Coalition to Battle Social Security Plan
Seeking to counter an all-out campaign by the White House in support of its proposed overhaul of Social Security, a number of high-powered, predominantly liberal interest groups have banded together to fund a national grass-roots counter-effort run by several former Senate operatives.
Americans United to Protect Social Security, as the group will be known, is being spearheaded by the American Federation of State, County and Municipal Employees, the AFL-CIO, and two liberal advocacy groups, the Campaign for America’s Future and USAction. Another 200-odd interest groups are also supporting the effort.
The fundraising goal for the campaign is upwards of $40 million. AFSCME has already committed $1 million.
Longtime Democratic campaign operative Steve Hildebrand — who along with fellow operative Paul Tewes will lead the campaign’s strategic planning effort — said the new group is united by a concern that “seniors in this country and future retirees under the Bush plan would incur serious benefit cuts.”
The formation of the new coalition — and the decision to hand its reins to Hildebrand and Tewes — is the latest sign that the fight over Social Security will resemble a big-money, high-profile political campaign along the lines of the 2004 presidential election.
Chuck Loveless, director of legislation at AFSCME, said that “for us to be competitive it is important for us to have a large umbrella coalition. We also are going to run a campaign.”
One senior Senate Democratic aide echoed that sentiment.
“Democrats need a consistent, solid and coordinated operation opposing the president’s plan and the presidential-style campaign he is using to advance it,” the aide said. “To the extent this organization brings that type of focus and energy, it is a very good thing.”
Hildebrand was even more blunt. Republicans, he said, “are already spending hundreds of thousands of dollars, and we are going to beat them.”
Hildebrand and Tewes, both of whom specialize in field work, recently formed a new political consulting firm that will serve as the nerve center of Americans United to Protect Social Security. The firm will be known as Hildebrand Tewes.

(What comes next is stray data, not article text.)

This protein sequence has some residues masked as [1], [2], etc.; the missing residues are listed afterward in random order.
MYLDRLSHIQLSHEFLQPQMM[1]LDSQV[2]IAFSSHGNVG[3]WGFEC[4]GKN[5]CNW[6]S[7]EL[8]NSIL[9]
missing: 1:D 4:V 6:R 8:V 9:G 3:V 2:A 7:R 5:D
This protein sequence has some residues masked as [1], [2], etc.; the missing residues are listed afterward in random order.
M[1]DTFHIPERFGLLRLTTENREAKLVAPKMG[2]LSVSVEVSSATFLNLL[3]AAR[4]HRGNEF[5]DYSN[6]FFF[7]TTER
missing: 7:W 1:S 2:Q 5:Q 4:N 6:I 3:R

In the 2004 cycle, Hildebrand managed the unsuccessful re-election campaign of South Dakota Sen. Tom Daschle (D); Tewes served as the political director at the Democratic Senatorial Campaign Committee.
Hildebrand will be based out of Sioux Falls, S.D., while Tewes will set up shop in Washington, D.C.
Brad Woodhouse, who was communications director for the DSCC in the 2004 cycle and most recently served in that position for New Jersey Sen. Jon Corzine (D), will handle the group’s press.
Kim Kauffman, a fundraiser for former Clinton White House chief of staff Erskine Bowles (D) during his 2002 and 2004 North Carolina Senate bids, will head up fundraising for the coalition.
Former Clinton administration official and new America Coming Together President Harold Ickes will also play a role at the new group.
The coalition will register with the Internal Revenue Service as a 501(c)(4) group, meaning that it can accept soft-money checks in unlimited amounts without having to publicly disclose its donors. In exchange, the political activities of such groups are somewhat limited, though they can run issue ads and undertake grass-roots organizing efforts.
Hildebrand said the group “will be involved in every state in the country [with a] combination of ground operations and media in an effort to persuade enough Members of the House and Senate to defeat the Bush proposal.”
In the handful of states that President Bush has visited to promote his plan so far, Americans United to Protect Social Security has organized “response events” to make sure that voters in the state know that significant opposition to the plan exists.
Brian Jones, communications director at the Republican National Committee, questioned how effective the new group will be.
“If these groups are going to take the same head-in-the-sand approach of many Democrats, they certainly won’t be effective,” Jones said. “Simply saying ‘no’ and offering up half-truths and falsehoods isn’t going to advance the Democrats’ cause at all.”
Already a number of pro-reform groups, including the National Association of Manufacturers and the Business Roundtable, are massing beneath the banner of a new organization called the Coalition for the Modernization and Protection of America’s Social Security, which has set a budget of $15 million to $20 million for its campaign. (See related story, page 20.)
CoMPASS’s activities are likely to be a mirror image of those of Americans United to Protect Social Security.
Separately, interest groups on both sides of the issue have already taken to the airwaves.
The pro-overhaul Club for Growth is running ads calling on wavering Republican members — including Rhode Island Sen. Lincoln Chafee — to support the Bush plan. The club has set a $10 million budget for its ad campaign.
MoveOn.org, a interest group that’s strongly opposed to the president’s plan, has also run commercials hitting Members for their support of the accounts — an effort that is expected to continue throughout the legislative battle.